Leaders of protests that felled the Bulgarian government are struggling to unite to form a single political party that can challenge the old order at May’s election. Despite hundreds of thousands of people protesting in the past months over what they see as a corrupt political class that has failed to improve living standards, that impetus is now waning and their leaders are squabbling among themselves. “Suddenly, every Bulgarian is … the organizer of the protests,” Angel Slavchev, from the National Citizens Initiative, one of several groups competing to lead protesters, told Reuters. “I have had enough of fakes.”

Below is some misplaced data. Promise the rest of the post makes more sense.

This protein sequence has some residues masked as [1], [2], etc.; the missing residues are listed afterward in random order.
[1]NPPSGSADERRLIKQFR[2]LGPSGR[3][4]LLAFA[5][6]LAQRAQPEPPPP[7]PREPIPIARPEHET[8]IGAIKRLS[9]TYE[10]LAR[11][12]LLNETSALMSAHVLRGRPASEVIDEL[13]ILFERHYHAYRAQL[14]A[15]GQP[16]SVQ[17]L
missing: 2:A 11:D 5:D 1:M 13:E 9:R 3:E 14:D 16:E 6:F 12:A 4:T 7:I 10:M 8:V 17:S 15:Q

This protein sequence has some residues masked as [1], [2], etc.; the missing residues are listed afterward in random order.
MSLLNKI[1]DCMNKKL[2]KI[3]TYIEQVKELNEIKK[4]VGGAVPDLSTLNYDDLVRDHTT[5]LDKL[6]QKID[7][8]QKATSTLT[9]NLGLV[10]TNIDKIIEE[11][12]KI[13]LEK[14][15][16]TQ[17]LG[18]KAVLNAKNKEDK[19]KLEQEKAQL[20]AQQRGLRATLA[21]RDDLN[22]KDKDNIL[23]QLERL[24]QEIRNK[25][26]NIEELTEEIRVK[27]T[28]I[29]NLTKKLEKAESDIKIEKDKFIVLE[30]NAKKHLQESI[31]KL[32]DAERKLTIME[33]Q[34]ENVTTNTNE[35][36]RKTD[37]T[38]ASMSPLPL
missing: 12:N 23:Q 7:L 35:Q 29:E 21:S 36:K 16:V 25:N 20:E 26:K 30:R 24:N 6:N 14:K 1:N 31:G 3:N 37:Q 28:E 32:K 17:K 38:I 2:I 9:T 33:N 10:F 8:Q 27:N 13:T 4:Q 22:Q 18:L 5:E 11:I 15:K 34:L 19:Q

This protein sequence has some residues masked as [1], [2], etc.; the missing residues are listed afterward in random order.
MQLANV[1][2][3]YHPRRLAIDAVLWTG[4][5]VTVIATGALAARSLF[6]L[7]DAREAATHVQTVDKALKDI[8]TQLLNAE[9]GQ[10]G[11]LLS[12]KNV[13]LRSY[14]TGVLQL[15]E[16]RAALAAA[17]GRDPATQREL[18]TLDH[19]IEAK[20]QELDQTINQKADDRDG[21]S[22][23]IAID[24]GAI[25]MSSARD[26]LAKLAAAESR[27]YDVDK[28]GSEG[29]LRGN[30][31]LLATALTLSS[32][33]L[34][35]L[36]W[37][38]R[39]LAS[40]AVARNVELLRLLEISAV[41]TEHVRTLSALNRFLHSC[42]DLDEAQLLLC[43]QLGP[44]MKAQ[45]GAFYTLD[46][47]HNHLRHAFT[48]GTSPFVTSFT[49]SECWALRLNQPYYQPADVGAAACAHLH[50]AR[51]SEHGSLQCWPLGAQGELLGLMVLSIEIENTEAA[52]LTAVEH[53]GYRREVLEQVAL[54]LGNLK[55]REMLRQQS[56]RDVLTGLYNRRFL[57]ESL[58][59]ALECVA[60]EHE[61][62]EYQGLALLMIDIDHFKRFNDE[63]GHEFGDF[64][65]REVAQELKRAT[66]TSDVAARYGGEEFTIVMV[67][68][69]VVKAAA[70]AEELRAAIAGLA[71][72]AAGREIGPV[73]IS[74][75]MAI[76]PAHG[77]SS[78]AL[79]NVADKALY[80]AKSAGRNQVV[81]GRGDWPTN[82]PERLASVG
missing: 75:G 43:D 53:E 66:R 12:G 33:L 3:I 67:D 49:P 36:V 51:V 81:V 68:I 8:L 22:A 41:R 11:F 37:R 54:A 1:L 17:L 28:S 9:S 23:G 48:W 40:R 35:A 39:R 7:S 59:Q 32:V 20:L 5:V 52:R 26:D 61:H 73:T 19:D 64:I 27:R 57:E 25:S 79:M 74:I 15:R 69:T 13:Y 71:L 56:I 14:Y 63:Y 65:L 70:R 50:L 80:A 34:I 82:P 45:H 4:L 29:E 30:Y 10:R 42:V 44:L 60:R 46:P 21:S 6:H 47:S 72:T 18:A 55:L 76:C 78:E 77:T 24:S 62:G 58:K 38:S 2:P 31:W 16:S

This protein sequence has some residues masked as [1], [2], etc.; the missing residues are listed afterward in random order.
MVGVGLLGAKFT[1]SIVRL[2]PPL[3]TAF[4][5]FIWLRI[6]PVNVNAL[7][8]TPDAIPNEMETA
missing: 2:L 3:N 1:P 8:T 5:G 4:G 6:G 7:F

With no unified protest movement standing, the vote is again likely to be divided between the two largest parties – outgoing Prime Minister Boiko Borisov’s rightist GERB and the Socialists – and two or three smaller groups.
Opinion polls suggest no party will win a majority, but the lack of a new grouping will make it easier to stitch together a coalition – averting fears that a second election would have to be held, which would raise questions over the implementation of economic policies needed to maintain a currency peg to the euro. But the lack of representation in parliament is likely to mean the discontent of the hardcore of protesters in the poorest European Union will persist, threatening turnout in May and perhaps further weakening the mandate of the new government.